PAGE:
I flew in from Ketchikan this morning to a sunny/cloudy Seattle. While my reasons for making this journey back home are for me alone, leaving Ketchikan this morning was bittersweet. It was foggy and rainy, but as soon as I broke through the clouds, it was sunny and bright.

I'll keep you posted.

Friday, July 2, 2010

YouTube Justice!

You asked for it. Now you've done it. Throw in a Wilhelm Scream, and here we go!

Thursday, July 1, 2010

One more day in the books.
Just spent lunch exploring Gravina Island with iTrevor.
The work day is moving right along. Some installs in the sunshine sounds lovely.

Thoughts on Depression and Appreciation

I thought I was tired enough to fall asleep earlier, but then, like an idiot, I thought I'd check my facebook one last time before I went to sleep and happened across a Buddhist monk's lecture on depression. It was an hour and a twelve minutes long. I only listened to twenty-six minutes of it it before I felt compelled to turn my music on and start thinking to myself about the things in life I appreciated, the positives, the accomplishments, the good things in life.

What spawned all of this was a story the monk told. He's based in Perth, Australia. When he first got there, the group he was in had no money. They owed money for the land they had purchased, and had no buildings for their monastery. This meant that he, an ex physicist of some sort, had to build things himself, get his hands dirty and do the work. He was a perfectionist, the type of guy that was tormented if he didn't get things exactly correct at the end of a project.

His first task was to build a brick wall. He would lay it, brick by brick. If the corner of a brick was sticking up, he'd gently tap it down. If that knocked the opposite corner up, he'd tap that one down. If that knocked the brick out of line, he'd straighten it. If that knocked a corner up... the process would continue. At any rate, he built this entire wall, and at the end, he stepped back, looking upon this brick wall with pride when he noticed that two bricks, -two- bricks, were crooked. As you could imagine, this destroyed him.

For three months, he had nightmares about the failure of the wall. He would volunteer to show people around the grounds so he could save them from seeing his mistake. He would walk by it in the middle of other jobs and audibly sigh, stuff up, and once almost cried.

Then a visitor came and asked to be shown around. He looked at this wall, and he told the monk it was a damn fine wall. The monk asked the visitor if he was visually impaired. Of course, he wasn't. The monk was beside himself. "Don't you see the two crooked bricks?" The visitor replied, "Yes, I do. But I also see nine hundred and ninety-eight perfectly straight bricks all around them."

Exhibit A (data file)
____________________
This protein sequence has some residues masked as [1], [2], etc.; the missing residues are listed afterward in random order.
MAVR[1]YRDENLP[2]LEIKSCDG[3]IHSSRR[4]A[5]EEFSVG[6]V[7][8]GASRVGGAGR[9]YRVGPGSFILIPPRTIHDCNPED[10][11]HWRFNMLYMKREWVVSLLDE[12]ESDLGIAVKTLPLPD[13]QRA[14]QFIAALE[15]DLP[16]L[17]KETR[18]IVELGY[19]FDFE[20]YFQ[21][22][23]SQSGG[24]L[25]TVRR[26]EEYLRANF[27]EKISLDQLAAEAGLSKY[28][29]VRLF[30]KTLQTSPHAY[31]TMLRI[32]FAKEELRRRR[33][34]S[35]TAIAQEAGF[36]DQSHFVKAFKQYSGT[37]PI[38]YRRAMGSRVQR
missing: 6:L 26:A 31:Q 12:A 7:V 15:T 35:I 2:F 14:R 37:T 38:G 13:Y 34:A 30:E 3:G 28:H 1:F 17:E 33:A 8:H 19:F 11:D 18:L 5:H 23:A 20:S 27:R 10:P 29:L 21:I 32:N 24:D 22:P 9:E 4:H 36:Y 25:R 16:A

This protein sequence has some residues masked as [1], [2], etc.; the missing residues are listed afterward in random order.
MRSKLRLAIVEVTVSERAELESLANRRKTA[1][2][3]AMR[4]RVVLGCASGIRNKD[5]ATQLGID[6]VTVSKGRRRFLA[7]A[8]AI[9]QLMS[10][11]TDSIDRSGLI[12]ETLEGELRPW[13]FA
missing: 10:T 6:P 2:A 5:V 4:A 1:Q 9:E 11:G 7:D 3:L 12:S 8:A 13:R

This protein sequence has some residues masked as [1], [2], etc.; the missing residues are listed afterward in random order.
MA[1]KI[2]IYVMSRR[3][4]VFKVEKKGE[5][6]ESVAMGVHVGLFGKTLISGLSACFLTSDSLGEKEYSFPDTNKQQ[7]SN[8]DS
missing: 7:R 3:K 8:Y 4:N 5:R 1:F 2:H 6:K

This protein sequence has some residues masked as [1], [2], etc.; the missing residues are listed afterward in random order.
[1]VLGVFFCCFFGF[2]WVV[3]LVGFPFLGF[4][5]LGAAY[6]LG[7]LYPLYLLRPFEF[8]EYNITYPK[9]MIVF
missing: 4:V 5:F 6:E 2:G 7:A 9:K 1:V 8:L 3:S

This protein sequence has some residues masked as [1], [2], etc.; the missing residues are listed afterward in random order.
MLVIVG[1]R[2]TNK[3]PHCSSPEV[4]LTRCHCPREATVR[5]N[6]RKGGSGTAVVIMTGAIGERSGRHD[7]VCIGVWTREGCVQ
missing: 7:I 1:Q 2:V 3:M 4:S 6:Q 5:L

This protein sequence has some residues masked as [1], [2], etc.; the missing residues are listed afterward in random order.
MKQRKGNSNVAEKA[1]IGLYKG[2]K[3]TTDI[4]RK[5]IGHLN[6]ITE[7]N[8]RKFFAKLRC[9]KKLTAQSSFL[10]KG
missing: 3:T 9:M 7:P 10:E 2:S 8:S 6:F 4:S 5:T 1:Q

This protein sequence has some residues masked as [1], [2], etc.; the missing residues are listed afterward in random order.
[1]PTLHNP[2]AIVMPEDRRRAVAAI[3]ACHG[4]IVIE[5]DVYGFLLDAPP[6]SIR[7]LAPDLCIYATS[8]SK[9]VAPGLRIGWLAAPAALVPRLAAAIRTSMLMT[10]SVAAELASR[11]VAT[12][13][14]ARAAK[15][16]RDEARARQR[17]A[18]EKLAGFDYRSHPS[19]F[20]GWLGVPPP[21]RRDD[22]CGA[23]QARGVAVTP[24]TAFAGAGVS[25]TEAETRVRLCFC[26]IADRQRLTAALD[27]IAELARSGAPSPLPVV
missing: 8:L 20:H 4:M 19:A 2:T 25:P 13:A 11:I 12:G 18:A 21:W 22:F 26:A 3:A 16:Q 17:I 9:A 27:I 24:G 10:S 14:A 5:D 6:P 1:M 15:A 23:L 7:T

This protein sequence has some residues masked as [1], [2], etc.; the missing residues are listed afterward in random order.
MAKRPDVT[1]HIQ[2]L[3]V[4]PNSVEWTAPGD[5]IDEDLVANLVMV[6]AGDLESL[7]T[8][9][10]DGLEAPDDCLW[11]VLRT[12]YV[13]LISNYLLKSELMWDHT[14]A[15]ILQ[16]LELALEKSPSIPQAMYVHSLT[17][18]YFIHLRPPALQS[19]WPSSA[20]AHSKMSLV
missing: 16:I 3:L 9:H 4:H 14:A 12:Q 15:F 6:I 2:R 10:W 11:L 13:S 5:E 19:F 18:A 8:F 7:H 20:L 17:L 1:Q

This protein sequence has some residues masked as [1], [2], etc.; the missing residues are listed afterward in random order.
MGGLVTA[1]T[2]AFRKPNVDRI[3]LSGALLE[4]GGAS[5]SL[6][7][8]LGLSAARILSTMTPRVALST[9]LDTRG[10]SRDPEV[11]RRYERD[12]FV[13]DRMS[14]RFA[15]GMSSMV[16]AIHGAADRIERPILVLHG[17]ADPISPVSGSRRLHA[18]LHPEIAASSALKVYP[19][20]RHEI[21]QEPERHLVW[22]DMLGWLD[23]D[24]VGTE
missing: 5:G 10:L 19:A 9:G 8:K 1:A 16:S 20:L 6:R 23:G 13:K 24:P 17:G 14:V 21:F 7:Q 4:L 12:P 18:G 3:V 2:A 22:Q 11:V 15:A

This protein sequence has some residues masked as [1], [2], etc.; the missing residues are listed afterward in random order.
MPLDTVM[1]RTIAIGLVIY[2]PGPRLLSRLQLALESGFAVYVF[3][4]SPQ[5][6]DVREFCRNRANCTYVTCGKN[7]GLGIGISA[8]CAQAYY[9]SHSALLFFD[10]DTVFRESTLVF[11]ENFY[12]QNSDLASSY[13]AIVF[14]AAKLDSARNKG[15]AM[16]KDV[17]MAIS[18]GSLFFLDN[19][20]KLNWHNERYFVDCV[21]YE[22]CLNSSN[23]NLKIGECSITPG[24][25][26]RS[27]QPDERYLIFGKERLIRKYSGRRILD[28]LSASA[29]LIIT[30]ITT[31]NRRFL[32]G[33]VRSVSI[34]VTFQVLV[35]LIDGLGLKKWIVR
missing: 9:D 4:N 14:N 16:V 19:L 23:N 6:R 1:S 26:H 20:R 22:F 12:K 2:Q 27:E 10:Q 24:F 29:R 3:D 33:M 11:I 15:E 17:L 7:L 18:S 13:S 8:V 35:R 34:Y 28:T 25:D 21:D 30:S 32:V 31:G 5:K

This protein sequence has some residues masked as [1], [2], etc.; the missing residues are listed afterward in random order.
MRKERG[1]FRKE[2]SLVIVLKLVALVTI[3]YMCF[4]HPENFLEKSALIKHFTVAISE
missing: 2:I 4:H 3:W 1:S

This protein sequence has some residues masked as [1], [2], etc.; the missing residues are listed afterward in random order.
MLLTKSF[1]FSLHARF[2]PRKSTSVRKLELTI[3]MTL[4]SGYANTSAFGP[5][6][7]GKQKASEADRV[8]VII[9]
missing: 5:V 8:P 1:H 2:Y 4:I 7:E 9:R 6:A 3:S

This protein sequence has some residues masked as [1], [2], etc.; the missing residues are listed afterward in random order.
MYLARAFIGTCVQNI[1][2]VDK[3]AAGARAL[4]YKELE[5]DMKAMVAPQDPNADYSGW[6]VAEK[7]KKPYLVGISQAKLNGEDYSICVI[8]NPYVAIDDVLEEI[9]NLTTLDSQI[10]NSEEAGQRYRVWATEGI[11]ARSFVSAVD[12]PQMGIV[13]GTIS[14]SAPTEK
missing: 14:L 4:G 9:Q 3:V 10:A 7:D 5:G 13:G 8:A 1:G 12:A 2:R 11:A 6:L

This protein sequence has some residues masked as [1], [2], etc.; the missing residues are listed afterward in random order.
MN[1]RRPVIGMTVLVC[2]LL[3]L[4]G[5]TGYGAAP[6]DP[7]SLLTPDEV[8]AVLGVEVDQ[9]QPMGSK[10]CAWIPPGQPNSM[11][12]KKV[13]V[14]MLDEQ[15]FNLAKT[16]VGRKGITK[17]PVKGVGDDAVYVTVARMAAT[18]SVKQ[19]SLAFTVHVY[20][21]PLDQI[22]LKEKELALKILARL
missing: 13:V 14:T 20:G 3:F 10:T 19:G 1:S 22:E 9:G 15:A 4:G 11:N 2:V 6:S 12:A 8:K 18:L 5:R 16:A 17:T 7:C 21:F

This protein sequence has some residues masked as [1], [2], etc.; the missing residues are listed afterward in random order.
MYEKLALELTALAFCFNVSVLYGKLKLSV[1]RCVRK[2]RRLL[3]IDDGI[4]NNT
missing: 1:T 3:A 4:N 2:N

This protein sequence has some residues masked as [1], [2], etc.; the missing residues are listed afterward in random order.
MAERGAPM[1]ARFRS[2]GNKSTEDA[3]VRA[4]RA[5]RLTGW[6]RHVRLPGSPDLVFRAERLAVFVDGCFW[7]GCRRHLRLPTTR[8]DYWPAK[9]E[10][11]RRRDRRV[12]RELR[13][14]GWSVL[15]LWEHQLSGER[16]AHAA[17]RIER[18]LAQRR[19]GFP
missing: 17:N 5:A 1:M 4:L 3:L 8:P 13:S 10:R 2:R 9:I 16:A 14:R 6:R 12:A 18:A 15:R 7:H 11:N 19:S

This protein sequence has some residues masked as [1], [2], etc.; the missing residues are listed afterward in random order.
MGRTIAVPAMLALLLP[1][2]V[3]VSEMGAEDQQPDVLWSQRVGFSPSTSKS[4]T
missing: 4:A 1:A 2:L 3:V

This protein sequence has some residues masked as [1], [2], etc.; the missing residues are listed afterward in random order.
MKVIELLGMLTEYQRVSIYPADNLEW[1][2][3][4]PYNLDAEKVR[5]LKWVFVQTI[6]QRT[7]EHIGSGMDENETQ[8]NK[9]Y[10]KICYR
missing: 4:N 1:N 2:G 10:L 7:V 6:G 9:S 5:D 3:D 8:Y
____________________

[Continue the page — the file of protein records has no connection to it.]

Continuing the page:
The difficulties and negatives we face seem to be only a small portion of the lives we live, and yet, we seem to focus on those imperfections, not appreciating the good things we've done or seen or experienced to some degree.

Another story he told was a lady who caught her husband lying once and was asking him if they should be divorced. She said she couldn't trust him anymore. He asked them how long they had been married. Three years. Then, being good at math (a former physicist, remember?), he said, three years is roughly one thousand days. He said that if, on average, he made twenty statements to her every day. That turns out being twenty thousand statements. He lied once. That means there's twenty thousand to one odds that he wouldn't lie to her again. I guess this happened a number of years ago. They're still married.

Perspective. Generally, we lack it. We don't see the big picture. We only see the glaring flaws. We see an old man flipping burgers, and he's a loser. We don't know that he's the best burger chef in the country. We see a young woman with two kids and no husband. We don't know that she has been abused or raped or a widow of a soldier or a cop, and that those two kids were still spelling PALEONTOLOGIST by the time they were three despite that.

In my life, I have faced difficult times, yes, but who hasn't? Who hasn't lost someone that meant the world to them? Who hasn't been broke or couch surfed or lived in a trailer or an old apartment? Who hasn't been fired or laid off or rejected or dumped or even just plain let down?

What is harder for me to see is what I've seen and done that is enough for me to die a happy and successful man. It's harder for me to see that I have somehow wound up with people in my life who are or have gone on to be actresses, pilots, fathers, mothers, own two Corvettes, built their own cabins, started their own businesses, fallen so completely in love with the sweetest and kindest people, taught children morals, math, and reading... the list goes on. I can name names, but you know who you are. You're in my life. And whether you've been in my life since I was born or you're the person who sat next to me on an airplane ten years ago, you should consider yourself to be a part of this amazing spread of incredible people.

Now is not the time to think about how difficult life is or is bound to get. It's the time to start thinking about what is good, what we have, what we are capable of. There is so much awesome stuff, and I mean awesome in the full-of-awe sense that the word is intended for, so much good about this place we're fortunate enough to reside on.

That's my two cents for the evening. I think, now that it's off my chest, I'll try to get some sleep now. I appreciate you reading this, too. ;-)